27. Wave Maker and Power Head
  28. Algae Scraper
  29. Media Reactor
  30. Carbon and GFO
  31. Marine Fish

Yellowtail Clownfish Water Parameters

There are some important water-parameters for Yellowtail Clownfish given below:

ParameterSuggested Level FOSuggested Level FOWLRSuggested Level Reef
Specific Gravity1.020-1.0251.020-1.0251.023-1.025
Alkalinity8-12 dKH8-12 dKH8-12 dKH
Ammonia (NH3)UndetectableUndetectableUndetectable
Nitrite (NO2)UndetectableUndetectableUndetectable
Nitrate – Nitrogen (NO3)< 30.0 ppm< 30.0 ppm< 1.0 ppm
Phosphate (PO4)< 1.0 ppm< 1.0 ppm< 0.2 ppm
Calcium350-450 ppm350-450 ppm350-450 ppm
Magnesium1150-1350 ppm1150-1350 ppm1250-1350 ppm
Iodine0.04-0.10 ppm0.04-0.10 ppm0.06-0.10 ppm
Strontium4-10 ppm4-10 ppm8-14 ppm

Breeding Temperature: 

Temperature of 79° F to 83° F (26° – 28°C) produces the greatest quality eggs and larvae.

Brackish: No

Water Movement: 

Either – Feeding spots should be in regions of the tank where the water is calmer.

Water Region:

 Overall – When housed with an anemone, individuals would spend the majority of their time with that as well, although they will occasionally swim around the tank.

Water Hardness: 18 dGH

As per my knowledge, these are ideal parameters; though, fire clowns could endure minor discrepancies and less-than-ideal situations.

Cost: $10-$15

Compatibility: Community safe

Aquarium Hardiness: Very Hardy

Prone to Disease: No

Clark’s Clownfish Anemonefish Feeding Guide


 flaked food, Frozen food, and live foods.


 Clark’s Clownfish are omnivores, meaning they eat everything. They eat zooplankton, polychaete worms, small shrimp, benthic algae and weeds, amphipods, and other organisms in the environment. These fish eat both plants and animals (omnivores). In the absence of algae, you have to use items that include Spirulina.

Flake Food: Yes

Pellet/Tablet: Yes

Live foods (shrimp, fish or worms): 

Including a variety of live foods in their diet is not needed, but it may assist them to prepare for spawning. Pre-breeding training and live specimens will benefit from live meals. You could give them extremely small feeders-shrimp with a lot of nutrients in their guts.

Vegetable Food: 1/2 of their diet

Meaty Food: 1/2 of their diet

Feeding Frequency: 

Adults should be fed twice a day, and youngsters should be fed three to four times a day. They have a normal metabolic system and should be fed twice a day. If you have a pair of Clark’s Clownfish in the reproductive stage, increase the feed three times every day.

Two Banded Anemonefish tank mates

Compatible Other Fish:

These Clark’s Clown must not be kept alongside similar clownfish species since they are aggressive towards them. Clownfish made between 2 and 17 clicks in a row while still being attacked or attacking. Diving and even fishkeepers will occasionally hear (aimed at larger fish) and “pops” (aimed at smaller fish) from them. When they are mating, they are actually deafeningly quiet. Pop is heard in pairs or one at a time, just before a chirp sounds, thus they could be having two separate talks! “Get out of here, Angelfish!” and “Get in line, you inferior!”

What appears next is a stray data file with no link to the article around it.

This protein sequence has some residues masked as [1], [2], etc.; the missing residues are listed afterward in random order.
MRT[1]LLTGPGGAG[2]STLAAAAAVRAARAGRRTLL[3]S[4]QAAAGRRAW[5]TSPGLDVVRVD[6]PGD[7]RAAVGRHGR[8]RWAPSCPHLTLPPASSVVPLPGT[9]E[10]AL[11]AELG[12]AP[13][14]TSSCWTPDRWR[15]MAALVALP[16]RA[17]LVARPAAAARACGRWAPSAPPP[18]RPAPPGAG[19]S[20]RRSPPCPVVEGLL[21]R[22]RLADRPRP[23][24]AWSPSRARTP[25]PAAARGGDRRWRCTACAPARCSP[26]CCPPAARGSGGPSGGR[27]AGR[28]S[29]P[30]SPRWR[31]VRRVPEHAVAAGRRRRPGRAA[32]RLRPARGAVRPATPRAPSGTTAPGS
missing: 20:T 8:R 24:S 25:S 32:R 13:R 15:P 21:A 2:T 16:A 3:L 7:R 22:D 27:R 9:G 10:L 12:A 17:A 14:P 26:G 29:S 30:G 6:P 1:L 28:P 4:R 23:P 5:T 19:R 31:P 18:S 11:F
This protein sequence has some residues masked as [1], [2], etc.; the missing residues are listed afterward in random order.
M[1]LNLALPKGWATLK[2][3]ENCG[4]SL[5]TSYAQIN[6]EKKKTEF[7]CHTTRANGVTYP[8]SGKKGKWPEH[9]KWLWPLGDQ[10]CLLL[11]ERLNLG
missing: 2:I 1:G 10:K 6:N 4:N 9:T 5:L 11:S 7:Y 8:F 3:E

They make the sound using their jaws, and the jaws act as an amplification, therefore the sounds will vary from species to species, much like a dialect or accents. There are 29 clownfish that make detectable sounds, some of which are stronger than in others. Clark’s Clownfish, Tomato Clownfish, and Pink Skunk Clownfish are among the loudest three.

The differences in behaviour among clownfish of the same species are fascinating and easy to spot. A female’s continuous dominance precludes a male from changing sex. A dominant clownfish will exhibit “agonistic conduct,” whereas the submissive clownfish will exhibit “appeaser behaviour.”

The subordinate clownfish responds to the hostile fish’s particular actions:

  • Whether the belligerent fish, usually a female, is following and tweeting, the submissive clownfish, that might be a male/a sub-adult, would quickly shake their body and make clicking noises when they glide upward. The aggressive clown fish’s jaw snapping causes the subordinate clownfish to shake their body or head.
  • The violent clown fish’s jaw snapping causes the submissive fish to shake their head/body.
  • The hostile clownfish lean ventral causes the submissive clownfish to tremble.
  • When a violent clown fish exhibits pectoral leaning, the subservient clown fish exhibits ventral-leaning.

A list of compatible tank mates for Yellowtail Clown are given below:

Peaceful fish: